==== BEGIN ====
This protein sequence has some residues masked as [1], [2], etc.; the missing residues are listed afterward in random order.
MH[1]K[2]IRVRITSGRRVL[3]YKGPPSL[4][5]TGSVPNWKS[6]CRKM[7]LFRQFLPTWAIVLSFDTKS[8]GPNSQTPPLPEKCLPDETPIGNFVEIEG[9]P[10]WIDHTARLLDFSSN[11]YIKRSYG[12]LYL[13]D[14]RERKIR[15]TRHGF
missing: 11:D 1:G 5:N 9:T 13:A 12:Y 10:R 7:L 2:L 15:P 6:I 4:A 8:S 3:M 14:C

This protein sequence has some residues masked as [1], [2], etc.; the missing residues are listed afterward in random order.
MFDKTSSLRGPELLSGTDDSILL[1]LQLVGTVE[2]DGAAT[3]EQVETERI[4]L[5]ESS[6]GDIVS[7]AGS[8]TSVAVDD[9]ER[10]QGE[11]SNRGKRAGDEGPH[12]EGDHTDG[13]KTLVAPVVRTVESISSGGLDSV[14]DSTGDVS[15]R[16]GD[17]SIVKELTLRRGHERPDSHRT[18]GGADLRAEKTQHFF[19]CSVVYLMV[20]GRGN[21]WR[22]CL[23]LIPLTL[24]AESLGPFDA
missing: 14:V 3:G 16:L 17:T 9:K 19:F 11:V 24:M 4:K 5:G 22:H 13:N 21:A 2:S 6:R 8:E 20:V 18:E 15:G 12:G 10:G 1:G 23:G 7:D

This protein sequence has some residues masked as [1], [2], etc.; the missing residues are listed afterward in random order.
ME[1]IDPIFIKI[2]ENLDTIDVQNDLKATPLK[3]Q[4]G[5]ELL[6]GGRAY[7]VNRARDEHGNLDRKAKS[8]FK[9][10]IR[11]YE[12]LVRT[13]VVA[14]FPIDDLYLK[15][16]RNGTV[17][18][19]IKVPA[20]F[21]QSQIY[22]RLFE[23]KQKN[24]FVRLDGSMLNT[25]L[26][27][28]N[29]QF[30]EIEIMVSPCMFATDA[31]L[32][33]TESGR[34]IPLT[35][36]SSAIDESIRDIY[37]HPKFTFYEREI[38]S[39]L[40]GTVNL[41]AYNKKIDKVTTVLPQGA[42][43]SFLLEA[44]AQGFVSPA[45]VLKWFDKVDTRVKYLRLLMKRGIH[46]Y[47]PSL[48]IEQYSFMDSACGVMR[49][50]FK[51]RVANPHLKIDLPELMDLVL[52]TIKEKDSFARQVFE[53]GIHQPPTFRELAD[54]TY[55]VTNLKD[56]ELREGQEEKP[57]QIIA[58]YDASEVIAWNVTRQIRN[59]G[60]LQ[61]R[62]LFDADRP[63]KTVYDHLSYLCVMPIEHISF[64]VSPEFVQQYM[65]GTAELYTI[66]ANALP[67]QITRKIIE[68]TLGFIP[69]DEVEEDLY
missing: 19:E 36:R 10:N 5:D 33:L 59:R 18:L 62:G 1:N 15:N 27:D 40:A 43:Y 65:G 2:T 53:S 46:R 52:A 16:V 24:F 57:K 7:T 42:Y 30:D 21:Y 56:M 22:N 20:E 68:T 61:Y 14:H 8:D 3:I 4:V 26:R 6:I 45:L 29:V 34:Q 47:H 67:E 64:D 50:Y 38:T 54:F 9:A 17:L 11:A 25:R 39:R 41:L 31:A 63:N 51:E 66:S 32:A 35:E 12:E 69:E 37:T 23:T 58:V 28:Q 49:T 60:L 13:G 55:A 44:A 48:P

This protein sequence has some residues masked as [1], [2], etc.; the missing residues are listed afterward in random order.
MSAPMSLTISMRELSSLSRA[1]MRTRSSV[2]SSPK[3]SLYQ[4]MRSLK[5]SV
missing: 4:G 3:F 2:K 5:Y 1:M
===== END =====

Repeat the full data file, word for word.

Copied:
This protein sequence has some residues masked as [1], [2], etc.; the missing residues are listed afterward in random order.
MH[1]K[2]IRVRITSGRRVL[3]YKGPPSL[4][5]TGSVPNWKS[6]CRKM[7]LFRQFLPTWAIVLSFDTKS[8]GPNSQTPPLPEKCLPDETPIGNFVEIEG[9]P[10]WIDHTARLLDFSSN[11]YIKRSYG[12]LYL[13]D[14]RERKIR[15]TRHGF
missing: 11:D 1:G 5:N 9:T 13:A 12:Y 10:R 7:L 2:L 15:P 6:I 4:A 8:S 3:M 14:C

This protein sequence has some residues masked as [1], [2], etc.; the missing residues are listed afterward in random order.
MFDKTSSLRGPELLSGTDDSILL[1]LQLVGTVE[2]DGAAT[3]EQVETERI[4]L[5]ESS[6]GDIVS[7]AGS[8]TSVAVDD[9]ER[10]QGE[11]SNRGKRAGDEGPH[12]EGDHTDG[13]KTLVAPVVRTVESISSGGLDSV[14]DSTGDVS[15]R[16]GD[17]SIVKELTLRRGHERPDSHRT[18]GGADLRAEKTQHFF[19]CSVVYLMV[20]GRGN[21]WR[22]CL[23]LIPLTL[24]AESLGPFDA
missing: 14:V 3:G 16:L 17:T 9:K 19:F 11:V 24:M 4:K 5:G 22:H 13:N 21:A 2:S 6:R 8:E 20:V 18:E 15:G 12:G 10:G 1:G 23:G 7:D

This protein sequence has some residues masked as [1], [2], etc.; the missing residues are listed afterward in random order.
ME[1]IDPIFIKI[2]ENLDTIDVQNDLKATPLK[3]Q[4]G[5]ELL[6]GGRAY[7]VNRARDEHGNLDRKAKS[8]FK[9][10]IR[11]YE[12]LVRT[13]VVA[14]FPIDDLYLK[15][16]RNGTV[17][18][19]IKVPA[20]F[21]QSQIY[22]RLFE[23]KQKN[24]FVRLDGSMLNT[25]L[26][27][28]N[29]QF[30]EIEIMVSPCMFATDA[31]L[32][33]TESGR[34]IPLT[35][36]SSAIDESIRDIY[37]HPKFTFYEREI[38]S[39]L[40]GTVNL[41]AYNKKIDKVTTVLPQGA[42][43]SFLLEA[44]AQGFVSPA[45]VLKWFDKVDTRVKYLRLLMKRGIH[46]Y[47]PSL[48]IEQYSFMDSACGVMR[49][50]FK[51]RVANPHLKIDLPELMDLVL[52]TIKEKDSFARQVFE[53]GIHQPPTFRELAD[54]TY[55]VTNLKD[56]ELREGQEEKP[57]QIIA[58]YDASEVIAWNVTRQIRN[59]G[60]LQ[61]R[62]LFDADRP[63]KTVYDHLSYLCVMPIEHISF[64]VSPEFVQQYM[65]GTAELYTI[66]ANALP[67]QITRKIIE[68]TLGFIP[69]DEVEEDLY
missing: 19:E 36:R 10:N 5:D 33:L 59:R 18:L 62:G 1:N 15:N 27:D 40:A 43:Y 65:G 2:T 53:S 46:R 52:A 16:V 24:F 57:K 7:T 42:Y 30:D 21:Y 56:M 22:N 20:E 68:T 61:Y 14:H 8:D 3:I 4:V 26:R 6:I 45:L 29:V 34:Q 47:H 67:E 64:D 50:Y 38:T 54:F 9:A 17:L 11:A 25:R 39:R 41:L 31:A 63:N 51:E 66:S 32:A 35:E 12:E 69:E 37:T 23:T 58:V 28:Q 49:T 60:L 13:G 55:A 44:A 48:P

This protein sequence has some residues masked as [1], [2], etc.; the missing residues are listed afterward in random order.
MSAPMSLTISMRELSSLSRA[1]MRTRSSV[2]SSPK[3]SLYQ[4]MRSLK[5]SV
missing: 4:G 3:F 2:K 5:Y 1:M